Keyword Cost per Click (CPC)
Insurance $54.91
Loans $44.28
Mortgage $47.12
Attorney $47.07
Credit $36.06
Lawyer $42.51
Donate $42.02
Degree $40.61
Hosting $31.91
Claim $45.51


On the surface you’re probably gasping at the thought of paying $45+ per click.  Since you’ve made it this far in this article, hopefully you’ve worked out that it’s fine to pay an exorbitantly high amount per click if you are able to generate a positive return on your ad investment.  One thing you’re probably noticing about all of the above terms is that they all pertain to a very expensive product or service, so companies are willing to spend more to acquire the customer. This is the core principle of advertising on Google (and any other media/platform), which is why it’s so important to work out what you can afford to spend in order to acquire a customer and then measure those costs and acquisitions.

It used to be easier to find out keyword search volumes and costs per click, but Google has stashed their Keyword Planner away now inside of the Google Ads platform.  You don’t need to be actually spending any money to take a look, but you do have to go through the process of setting up your Google Ads account. Once you’re in there the Keyword Planner will let you get a glimpse of what keywords are typically costing per click, and how many people are using those search terms per month.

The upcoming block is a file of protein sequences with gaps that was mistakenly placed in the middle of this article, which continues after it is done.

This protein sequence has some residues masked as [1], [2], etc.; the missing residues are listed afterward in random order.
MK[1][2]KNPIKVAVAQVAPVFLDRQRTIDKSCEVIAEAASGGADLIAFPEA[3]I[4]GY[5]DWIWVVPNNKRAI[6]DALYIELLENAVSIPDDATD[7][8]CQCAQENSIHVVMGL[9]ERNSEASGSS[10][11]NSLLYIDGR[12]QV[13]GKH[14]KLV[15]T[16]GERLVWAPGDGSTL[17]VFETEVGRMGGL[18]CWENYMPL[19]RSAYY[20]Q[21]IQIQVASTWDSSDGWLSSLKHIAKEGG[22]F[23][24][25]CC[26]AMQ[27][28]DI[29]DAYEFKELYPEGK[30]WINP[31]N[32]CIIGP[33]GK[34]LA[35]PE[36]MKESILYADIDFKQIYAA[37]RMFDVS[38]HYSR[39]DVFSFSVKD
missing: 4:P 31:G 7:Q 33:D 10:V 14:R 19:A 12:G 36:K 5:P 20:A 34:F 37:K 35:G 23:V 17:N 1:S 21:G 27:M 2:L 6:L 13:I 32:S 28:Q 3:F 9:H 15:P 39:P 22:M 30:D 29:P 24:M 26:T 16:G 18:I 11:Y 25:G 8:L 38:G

My favourite keyword research tool is KWFinder (, although it is a paid service.  They do offer some free searches – if you sign up they’ll give you 5 freebies per 24 hours which is probably enough for most people starting out to sneak a peek under the hood for the main keywords they are looking at.  


Once you have an idea of what each click is going to cost, the other main factor that you need to consider will be your conversion rate (conversions / clicks). Simply put, how likely are people to purchase from you if they land on your site? Unfortunately working out your conversion rate for the most part is a massive stab in the dark, and can be strongly subject to your own personal bias.  Disregard any “industry guides” that you’ve read about conversion rates – they are worthless.

Some factors that can dictate your rate of conversion:

  • Buyer’s readiness to purchase/book/commit
  • Relevance of your keywords to your product/service